Since his first day in office, Ulises Ruiz has attempted to solve problems through repression. However, this disregard for the law and the government’s violation of individual rights has generated a growing social consensus against the governing bodies and a radicalization of citizens’ political stances.
The federal government’s actions seem to copy those of Ulises Ruiz. The mass media’s widespread denial of our reality has done nothing to placate dissatisfaction or to resolve our country’s serious problems, but rather has fueled the wastefulness of State institutions and sponsored a social explosion of national dimensions. The imprisonment, disappearance and torture of hundreds of people cannot diffuse the discontent of hundreds of thousands of citizens. The only thing that the federal and state governments will achieve with the prolonged declaration of the state of emergency is to radicalize the groups that have opted for peaceful protest but who could, from one moment to the next, swell the ranks of armed movements. Furthermore, the arrest of sympathizers for the Oaxacan movement in other Mexican states, such as Veracruz, and of some of APPO’s directors in the Federal District, as well as the transfer of political prisoners to Nayarit (Transl. note—a state on the west coast of Mexico) has only resulted in the conflict’s extension throughout the country and the fusing together of socially opposed political parties—which had never before been allies—causing them to come together in a united left front, similar to APPO but on a national level.
One of APPO’s most important contributions to the struggle of the Mexican people against the oppressive system, is its collective leadership and the fact that those leaders engage in a popular assembly. This prevents negotiations with governmental institutions from taking place in the shadows; the resulting agreements are thus necessarily approved by the assembly before being brought to the negotiating table. This form of organization mimics the traditional indigenous councils, a natural evolution of political organization given that in Oaxaca 70 percent of the population is represented by indigenous peoples.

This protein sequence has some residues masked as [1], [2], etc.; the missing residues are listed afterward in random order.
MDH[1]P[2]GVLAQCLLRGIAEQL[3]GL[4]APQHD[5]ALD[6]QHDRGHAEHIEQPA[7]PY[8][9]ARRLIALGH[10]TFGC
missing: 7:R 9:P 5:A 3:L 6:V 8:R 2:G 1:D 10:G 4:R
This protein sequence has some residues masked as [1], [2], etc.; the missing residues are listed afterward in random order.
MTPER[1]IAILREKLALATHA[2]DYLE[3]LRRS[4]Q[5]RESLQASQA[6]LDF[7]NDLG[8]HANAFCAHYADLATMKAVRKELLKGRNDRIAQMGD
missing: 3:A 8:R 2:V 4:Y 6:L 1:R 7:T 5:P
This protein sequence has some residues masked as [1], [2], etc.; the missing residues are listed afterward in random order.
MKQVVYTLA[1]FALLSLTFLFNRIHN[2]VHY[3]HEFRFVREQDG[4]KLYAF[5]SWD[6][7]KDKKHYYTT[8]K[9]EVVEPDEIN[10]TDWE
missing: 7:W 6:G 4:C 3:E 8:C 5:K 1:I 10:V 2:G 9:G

The façade of democracy has fallen in Oaxaca. What exists there is closer to a dictatorship than to a democratic order, unless the Woldenbergs, Krauzes, Sarmientos and Carlos Marin’s arrive at the conclusion that the PFP (Transl. note: Policia Federal Prevetiva—Federal Preventive Police) has imposed a “Oaxacan democracy” similar to the “Iraqi democracy” which, with the council of the IFE (Transl. note: Instituto Federal Electoral—Mexico’s independent elections commission), George Bush’s administration has so kindly brought to the Middle East. It is clear that, on the same day the White House’s belligerent discourse was defeated in the ballot boxes, here Felipe Calderón adopted it as his own: “The war on terrorism in our country will cost human lives.”
This delusional and inept interpretation of reality reflects the governing class’ intention to keep itself in power through the use of the military and police instead of attempting to reach a national policy that would, once and for all, remedy this heartbreaking condition of suffering in which the majority of Mexicans find themselves. This situation is fueled by the desperate desire to continue transferring the nation’s wealth to a group of Mexican and foreign plutocrats with no scruples, all of them beneficiaries of the politics implemented by the Mexican State. Oaxaca is a living warning sign of that which could, within a few months, become a national reality.
ContributorFernando Gálvez de Aguinaga
Fernando Gálvez de Aguinaga is a journalist based in Mexico City.